NETL Services

Useful Information

Services provided by the NETL are available to researchers at the University of Texas, other State and regional institutions, and industry.  Major areas of emphasis for NETL include training and education, measuring the distribution of elements in a material, elemental analysis, and imaging with neutrons. Some measurement sensitivities and some specifications are provided below, with more comprehensive descriptions of each capability and technique on individual pages.  If you are interested in exploring the use of NETL capabilities in research or industrial activities, please contact NETL staff.


naa detection limits

 

ndp sensitivity

 

 

beam port fluxes

Reactor Training

The NETL can support reactor operator training, general nuclear reactor training and orientation, engineering education, and training on specific aspects of capabilities used a the facility such as gamma spectroscopy.

Personnel responsible for manipulating the controls of a nuclear reactor licensed by the U.S. Nuclear Regulatory Commission (USNRC) are required to hold a license.  The USNRC conducts written and practical examination of license candidates for the NETL reactor, and the NETL has a rigorous training program to ensure the candidates are ready for the examinations. While the NETL training is facility specific, the experience can support commercial nuclear power plant reactor operator candidates in preparing for license examination.  NETL facility staff has supported student preparation for USNRC General Fundamentals Examination of license candidates, and for license examination.

Nuclear and Radiation engineering faculty conduct courses in engineering measurement of reactor characteristics and health physics/radiological controls.  Much of this academic effort applies directly to fulfilling requirements for license and certification, or to job functions in nuclear-related industries. 

Neutron Depth Profiling

Some elements produce charged particles with characteristic energy in neutron interactions.

Read more: Neutron Depth Profiling

Prompt Gamma Activation Analysis

Neutron capture prompt gamma activation analysis (PGAA) is a rapid, nondestructive, instrumental, nuclear technique which is used for trace and major component analysis of various elements.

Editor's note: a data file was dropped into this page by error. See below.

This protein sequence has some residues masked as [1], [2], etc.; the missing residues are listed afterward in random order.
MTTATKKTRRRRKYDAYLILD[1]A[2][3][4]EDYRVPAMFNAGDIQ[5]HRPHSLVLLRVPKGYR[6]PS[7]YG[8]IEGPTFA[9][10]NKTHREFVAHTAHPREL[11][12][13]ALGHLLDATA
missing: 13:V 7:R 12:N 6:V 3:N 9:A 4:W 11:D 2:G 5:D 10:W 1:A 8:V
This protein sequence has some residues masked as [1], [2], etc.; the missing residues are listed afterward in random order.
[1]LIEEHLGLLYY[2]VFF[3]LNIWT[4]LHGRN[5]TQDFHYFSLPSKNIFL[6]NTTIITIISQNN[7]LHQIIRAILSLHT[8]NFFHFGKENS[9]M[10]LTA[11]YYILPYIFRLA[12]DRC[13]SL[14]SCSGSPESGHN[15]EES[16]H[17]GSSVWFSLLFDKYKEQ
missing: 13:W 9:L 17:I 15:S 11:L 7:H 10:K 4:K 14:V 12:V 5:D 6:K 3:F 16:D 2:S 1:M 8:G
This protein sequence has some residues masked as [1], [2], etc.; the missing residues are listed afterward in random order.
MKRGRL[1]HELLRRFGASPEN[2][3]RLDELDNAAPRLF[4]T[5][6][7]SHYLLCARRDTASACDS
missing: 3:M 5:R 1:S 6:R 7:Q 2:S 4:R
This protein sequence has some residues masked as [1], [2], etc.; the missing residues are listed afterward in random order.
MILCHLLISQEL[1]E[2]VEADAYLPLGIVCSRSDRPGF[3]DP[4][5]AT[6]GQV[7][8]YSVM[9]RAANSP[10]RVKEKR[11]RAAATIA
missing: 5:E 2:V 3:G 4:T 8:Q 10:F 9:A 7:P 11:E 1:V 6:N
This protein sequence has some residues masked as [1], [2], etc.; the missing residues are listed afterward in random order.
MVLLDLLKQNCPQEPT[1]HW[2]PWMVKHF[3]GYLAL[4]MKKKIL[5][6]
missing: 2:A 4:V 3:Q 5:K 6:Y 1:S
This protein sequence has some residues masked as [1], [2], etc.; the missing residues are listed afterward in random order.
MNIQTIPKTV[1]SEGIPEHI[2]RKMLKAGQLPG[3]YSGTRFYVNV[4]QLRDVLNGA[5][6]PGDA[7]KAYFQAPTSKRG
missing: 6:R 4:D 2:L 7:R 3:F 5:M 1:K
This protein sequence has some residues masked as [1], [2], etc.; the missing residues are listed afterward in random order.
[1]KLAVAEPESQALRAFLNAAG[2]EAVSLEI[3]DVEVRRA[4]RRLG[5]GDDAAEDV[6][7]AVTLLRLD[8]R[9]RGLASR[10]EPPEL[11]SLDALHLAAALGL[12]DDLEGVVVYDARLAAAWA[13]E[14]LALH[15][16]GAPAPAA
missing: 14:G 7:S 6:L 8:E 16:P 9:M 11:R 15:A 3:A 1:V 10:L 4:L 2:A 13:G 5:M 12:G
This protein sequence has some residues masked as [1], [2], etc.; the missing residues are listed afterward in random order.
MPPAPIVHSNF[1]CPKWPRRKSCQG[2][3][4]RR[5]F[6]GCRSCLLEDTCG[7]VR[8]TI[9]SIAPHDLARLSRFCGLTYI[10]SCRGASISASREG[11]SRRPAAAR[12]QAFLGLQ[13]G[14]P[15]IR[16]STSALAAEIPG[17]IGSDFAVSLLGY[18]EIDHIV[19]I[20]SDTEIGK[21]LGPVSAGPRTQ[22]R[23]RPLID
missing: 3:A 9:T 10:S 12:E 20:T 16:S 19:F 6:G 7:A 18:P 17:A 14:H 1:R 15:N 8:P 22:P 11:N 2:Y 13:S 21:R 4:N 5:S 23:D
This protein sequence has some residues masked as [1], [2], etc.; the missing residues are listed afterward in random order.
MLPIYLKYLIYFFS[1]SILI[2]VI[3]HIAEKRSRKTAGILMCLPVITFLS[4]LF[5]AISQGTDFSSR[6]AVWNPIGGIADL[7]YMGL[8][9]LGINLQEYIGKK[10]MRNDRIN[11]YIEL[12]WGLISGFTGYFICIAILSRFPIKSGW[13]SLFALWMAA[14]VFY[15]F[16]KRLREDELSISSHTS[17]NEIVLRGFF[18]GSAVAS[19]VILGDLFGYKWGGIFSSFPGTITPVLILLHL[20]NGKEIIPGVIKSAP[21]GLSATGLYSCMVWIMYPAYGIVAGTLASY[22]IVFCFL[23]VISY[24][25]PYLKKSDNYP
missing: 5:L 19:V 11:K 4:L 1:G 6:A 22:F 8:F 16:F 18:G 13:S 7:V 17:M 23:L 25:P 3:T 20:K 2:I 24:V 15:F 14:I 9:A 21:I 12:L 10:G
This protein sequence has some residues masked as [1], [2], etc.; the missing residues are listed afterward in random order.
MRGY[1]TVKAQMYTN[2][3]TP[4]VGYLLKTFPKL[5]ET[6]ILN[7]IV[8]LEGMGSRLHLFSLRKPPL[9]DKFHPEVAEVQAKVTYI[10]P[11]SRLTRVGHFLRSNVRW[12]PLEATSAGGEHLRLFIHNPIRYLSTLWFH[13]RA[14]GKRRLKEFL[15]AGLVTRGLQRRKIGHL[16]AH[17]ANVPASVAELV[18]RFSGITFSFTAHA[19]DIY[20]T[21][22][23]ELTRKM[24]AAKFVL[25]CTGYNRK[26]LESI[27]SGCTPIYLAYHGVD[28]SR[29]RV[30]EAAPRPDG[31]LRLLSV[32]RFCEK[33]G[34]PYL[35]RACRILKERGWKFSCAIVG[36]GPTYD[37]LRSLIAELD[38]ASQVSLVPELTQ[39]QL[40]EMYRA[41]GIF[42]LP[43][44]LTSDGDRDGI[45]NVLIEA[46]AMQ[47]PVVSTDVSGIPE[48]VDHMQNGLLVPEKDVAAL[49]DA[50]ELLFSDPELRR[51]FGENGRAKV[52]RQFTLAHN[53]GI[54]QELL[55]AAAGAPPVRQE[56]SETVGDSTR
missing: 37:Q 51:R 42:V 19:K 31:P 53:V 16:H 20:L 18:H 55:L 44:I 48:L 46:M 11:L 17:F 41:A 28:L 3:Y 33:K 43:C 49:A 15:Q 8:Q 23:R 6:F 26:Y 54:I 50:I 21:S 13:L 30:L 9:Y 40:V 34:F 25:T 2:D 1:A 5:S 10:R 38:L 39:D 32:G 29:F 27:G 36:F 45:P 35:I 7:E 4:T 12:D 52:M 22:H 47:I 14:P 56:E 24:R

Read more: Prompt Gamma Activation Analysis

Neutron Radiography

Introduction

Neutron radiography uses the unique interaction probabilities of neutrons to create images of materials. This imaging technique is non-destructive; however, samples receive significant radiation exposure. X-rays are attenuated best by materials with large atoms and not well by small, light ones. This allows x-rays to pass through the water in a human body easily and attenuate in bones. Conversely, neutrons move through high Z material easily and are attenuated well by low Z materials, such as water. 

xray-neutron2

Much like x-rays neutrons can be used to create images of the internal characteristics of an object.  Neutron radiography is typically used to create images of non-hydrogenous materials due to the fact that a neutron beam can pass through a significant amount of non-hydrogenous material without being completely attenuated. Materials made of heavier elements such as iron, silicon, or lead make good samples because changes in the thickness of these materials cause small but measurable changes in the neutron flux.

Experimental Setup

The neutron radiography system is located at beam port five of UT TRIGA reactor, located at the J.J. Pickle Research Campus. Beam port five is tangential to the reactor and it provides a high intensity, fast, collimated beam of neutrons. Samples are placed in front of a phosphor scintillation screen. Neutrons pass through the sample and strike the scintillation screen. Neutrons ionize the phosphorus in the screen, which cause it to produce flashes of light. The flashes of light are recorded by a camera and converted to numbers in a matrix. Figure 1 describes the configuration of the neutron radiography system.